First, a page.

The first test for Agni III was conducted from Wheeler Island off the Bhadrak coast on July 9, 2006. The launch was not successful due to some anomaly in the first stage. Later on, the subsequent test of the missile on April 12, 2007 from the Wheeler Island off the coast of Orissa was successful.
In the latest launch, in February, 2010, India again successfully tested Agni-III.
Agni-V (5,000-6000 km) is an Inter-Continental Ballistic Missile (ICBM). It is the first canistered road-mobile ballistic missile in India’s military arsenal, bringing possible targets in almost the whole of China and Pakistan within striking range.
An intercontinental ballistic missile (ICBM) is a missile with a long range (greater than 5,500 km or 3,500 miles) typically designed for nuclear weapons delivery.
Agni-V is a three stage solid fueled missile with composite motor casing in the third stage. Two of the three stages of the solid-propellant missile are made of composites, making it lighter. While 60 per cent of the sub-systems are similar to those of the 3,500-km-range Agni-III, the rest comprises of new and advanced technologies like the ring laser gyroscope and accelerometer, which provide navigation and guidance.
Agni-V will be able to carry multiple warheads and will have countermeasures against anti-ballistic missile systems. The missile is specially tailored for road-mobility. With the missile’s canister having been successfully developed, all of India's future land-based strategic missiles will be canisterised as well.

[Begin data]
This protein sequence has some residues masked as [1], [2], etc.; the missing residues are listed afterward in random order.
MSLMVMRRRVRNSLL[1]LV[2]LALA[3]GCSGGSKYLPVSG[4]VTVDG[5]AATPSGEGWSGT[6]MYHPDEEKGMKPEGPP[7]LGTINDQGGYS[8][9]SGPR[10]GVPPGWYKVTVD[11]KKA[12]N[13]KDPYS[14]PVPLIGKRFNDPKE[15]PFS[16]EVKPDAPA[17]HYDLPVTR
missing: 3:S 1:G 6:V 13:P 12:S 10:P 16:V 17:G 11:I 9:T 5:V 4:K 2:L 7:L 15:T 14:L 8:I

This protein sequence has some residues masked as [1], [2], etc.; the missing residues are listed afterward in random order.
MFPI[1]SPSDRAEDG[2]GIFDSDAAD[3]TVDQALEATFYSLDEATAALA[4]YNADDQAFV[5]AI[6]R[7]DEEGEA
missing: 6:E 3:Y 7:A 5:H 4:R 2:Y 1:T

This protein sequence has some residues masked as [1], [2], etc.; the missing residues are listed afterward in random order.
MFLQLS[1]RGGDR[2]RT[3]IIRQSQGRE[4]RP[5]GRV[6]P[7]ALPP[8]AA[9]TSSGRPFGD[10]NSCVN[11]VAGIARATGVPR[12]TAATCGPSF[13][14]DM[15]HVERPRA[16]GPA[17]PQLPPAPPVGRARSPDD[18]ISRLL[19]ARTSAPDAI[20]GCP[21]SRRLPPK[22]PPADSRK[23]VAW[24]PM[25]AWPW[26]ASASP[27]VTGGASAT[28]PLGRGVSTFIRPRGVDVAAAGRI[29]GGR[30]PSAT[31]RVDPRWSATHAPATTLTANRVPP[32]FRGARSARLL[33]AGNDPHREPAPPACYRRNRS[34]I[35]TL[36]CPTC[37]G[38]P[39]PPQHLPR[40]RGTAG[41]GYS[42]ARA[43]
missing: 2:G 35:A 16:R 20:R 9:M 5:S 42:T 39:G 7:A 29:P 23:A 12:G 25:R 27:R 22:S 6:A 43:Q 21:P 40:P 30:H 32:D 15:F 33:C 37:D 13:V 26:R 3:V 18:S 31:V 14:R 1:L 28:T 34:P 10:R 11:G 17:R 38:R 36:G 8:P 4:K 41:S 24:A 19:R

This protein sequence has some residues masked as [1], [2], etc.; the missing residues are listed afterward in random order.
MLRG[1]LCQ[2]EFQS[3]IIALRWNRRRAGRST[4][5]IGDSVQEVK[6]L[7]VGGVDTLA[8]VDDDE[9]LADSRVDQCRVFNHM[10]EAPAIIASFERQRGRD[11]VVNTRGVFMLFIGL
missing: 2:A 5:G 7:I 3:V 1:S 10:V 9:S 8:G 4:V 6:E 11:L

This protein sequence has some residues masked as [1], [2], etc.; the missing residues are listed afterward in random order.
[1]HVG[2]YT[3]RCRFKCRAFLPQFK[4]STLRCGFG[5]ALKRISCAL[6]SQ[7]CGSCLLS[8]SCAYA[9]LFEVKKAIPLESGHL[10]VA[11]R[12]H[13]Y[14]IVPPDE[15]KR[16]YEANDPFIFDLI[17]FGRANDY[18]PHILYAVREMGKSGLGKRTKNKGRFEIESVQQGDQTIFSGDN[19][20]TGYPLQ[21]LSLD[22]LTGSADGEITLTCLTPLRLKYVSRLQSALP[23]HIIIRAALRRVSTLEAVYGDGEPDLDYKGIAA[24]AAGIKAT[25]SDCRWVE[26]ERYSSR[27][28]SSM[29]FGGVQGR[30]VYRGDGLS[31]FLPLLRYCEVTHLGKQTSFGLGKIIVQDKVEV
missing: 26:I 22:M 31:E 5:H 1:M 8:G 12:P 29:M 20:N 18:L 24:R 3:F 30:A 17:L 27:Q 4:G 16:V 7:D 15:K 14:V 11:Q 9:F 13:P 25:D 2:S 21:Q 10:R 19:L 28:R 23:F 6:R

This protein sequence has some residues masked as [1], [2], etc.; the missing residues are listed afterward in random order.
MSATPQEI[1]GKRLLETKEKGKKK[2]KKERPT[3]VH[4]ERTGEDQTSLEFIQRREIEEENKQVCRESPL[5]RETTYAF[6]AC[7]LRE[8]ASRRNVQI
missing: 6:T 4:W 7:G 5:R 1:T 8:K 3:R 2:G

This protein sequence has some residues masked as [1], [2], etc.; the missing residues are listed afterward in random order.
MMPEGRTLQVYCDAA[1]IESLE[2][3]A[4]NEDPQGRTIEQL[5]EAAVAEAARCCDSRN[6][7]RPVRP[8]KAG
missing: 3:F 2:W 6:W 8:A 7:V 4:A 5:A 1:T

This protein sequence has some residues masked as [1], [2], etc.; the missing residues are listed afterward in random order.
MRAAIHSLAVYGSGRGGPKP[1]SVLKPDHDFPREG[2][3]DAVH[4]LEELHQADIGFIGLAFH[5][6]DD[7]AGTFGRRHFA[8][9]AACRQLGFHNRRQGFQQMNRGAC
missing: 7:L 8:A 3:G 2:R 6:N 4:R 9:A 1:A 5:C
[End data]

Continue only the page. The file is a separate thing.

Another major technological breakthrough that will boost up the Agni-V is the Advanced Systems Laboratory's (ASL) success in developing and testing MIRVs (multiple independently targetable re-entry vehicles). An MIRV, atop an Agni-V missile, will comprise of three to 10 separate nuclear warheads. Each warhead can be assigned to a separate target, separated by hundreds of kilometers; alternatively, two or more warheads can be assigned to one target.
The missile, according to experts, is similar to the Dongfeng-31A missile that raised quite a few eye-brows during China’s National Day Military Parade in Beijing on October 1, 2009.
Agni-V is India’s most ambitious strategic missile project. It is expected to provide a major tactical advantage as it can be launched from anywhere in the country. The test-firing of the missile will help India join the elite club of nations with the capability to produce ICBMs.
Agni-V in comparison with other international ICBMs
||Agni-V||RT-2UTTH Topol M||LGM-30 Minuteman||Dongfeng-31A|
|Type||Intercontinental ballistic missile
||Intercontinental ballistic missile||Intercontinental ballistic missile||Intercontinental ballistic missile
||Under development (Design completed)||December 1997 - Russian Strategic Rocket Forces
||1962 (Minuteman I), 1965 (Minuteman II), 1970 (Minuteman III)||In service
|Range||5000-6000 km||11,000 km
||13,000 km||10,700-11,200 km
||8 x 8 Tatra TELAR (Transporter erector launcher) & Rail Mobile Launcher (canisterised missile package)||Silo, road-mobile TEL
||Silo||Road mobile, 8X8 tractor truck + 8-wheel trailer; or silo
|Engine||Three-stage, all composite, solid propellant||Three-stage solid propellant
||Three solid-propellant rocket motors; first stage - Thiokol TU-122 (M-55); second stage - Aerojet-General SR-19-AJ-1; third stage - Aerojet/Thiokol SR73-AJ/TC-1||Three-stage, solid propellant